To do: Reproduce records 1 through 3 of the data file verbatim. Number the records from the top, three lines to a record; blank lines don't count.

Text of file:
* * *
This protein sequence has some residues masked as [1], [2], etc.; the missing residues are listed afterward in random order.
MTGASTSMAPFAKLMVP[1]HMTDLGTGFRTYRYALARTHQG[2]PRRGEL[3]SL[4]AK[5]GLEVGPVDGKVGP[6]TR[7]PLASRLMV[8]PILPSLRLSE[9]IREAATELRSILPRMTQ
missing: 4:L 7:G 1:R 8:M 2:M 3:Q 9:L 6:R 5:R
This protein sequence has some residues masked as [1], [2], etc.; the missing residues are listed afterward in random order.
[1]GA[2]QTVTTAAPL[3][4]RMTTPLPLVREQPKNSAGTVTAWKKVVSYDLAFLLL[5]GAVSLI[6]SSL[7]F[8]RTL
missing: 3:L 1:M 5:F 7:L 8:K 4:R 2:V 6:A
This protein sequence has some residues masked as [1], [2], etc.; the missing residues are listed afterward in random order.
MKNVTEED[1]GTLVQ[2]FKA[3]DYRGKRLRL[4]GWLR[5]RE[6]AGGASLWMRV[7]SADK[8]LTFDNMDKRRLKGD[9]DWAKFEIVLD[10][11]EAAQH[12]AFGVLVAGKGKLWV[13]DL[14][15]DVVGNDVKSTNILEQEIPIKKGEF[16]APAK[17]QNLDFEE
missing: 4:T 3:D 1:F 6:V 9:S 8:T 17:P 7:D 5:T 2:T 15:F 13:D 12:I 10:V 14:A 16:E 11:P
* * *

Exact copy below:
This protein sequence has some residues masked as [1], [2], etc.; the missing residues are listed afterward in random order.
MTGASTSMAPFAKLMVP[1]HMTDLGTGFRTYRYALARTHQG[2]PRRGEL[3]SL[4]AK[5]GLEVGPVDGKVGP[6]TR[7]PLASRLMV[8]PILPSLRLSE[9]IREAATELRSILPRMTQ
missing: 4:L 7:G 1:R 8:M 2:M 3:Q 9:L 6:R 5:R
This protein sequence has some residues masked as [1], [2], etc.; the missing residues are listed afterward in random order.
[1]GA[2]QTVTTAAPL[3][4]RMTTPLPLVREQPKNSAGTVTAWKKVVSYDLAFLLL[5]GAVSLI[6]SSL[7]F[8]RTL
missing: 3:L 1:M 5:F 7:L 8:K 4:R 2:V 6:A
This protein sequence has some residues masked as [1], [2], etc.; the missing residues are listed afterward in random order.
MKNVTEED[1]GTLVQ[2]FKA[3]DYRGKRLRL[4]GWLR[5]RE[6]AGGASLWMRV[7]SADK[8]LTFDNMDKRRLKGD[9]DWAKFEIVLD[10][11]EAAQH[12]AFGVLVAGKGKLWV[13]DL[14][15]DVVGNDVKSTNILEQEIPIKKGEF[16]APAK[17]QNLDFEE
missing: 4:T 3:D 1:F 6:V 9:S 8:T 17:P 7:D 5:T 2:T 15:F 13:D 12:I 10:V 14:A 16:E 11:P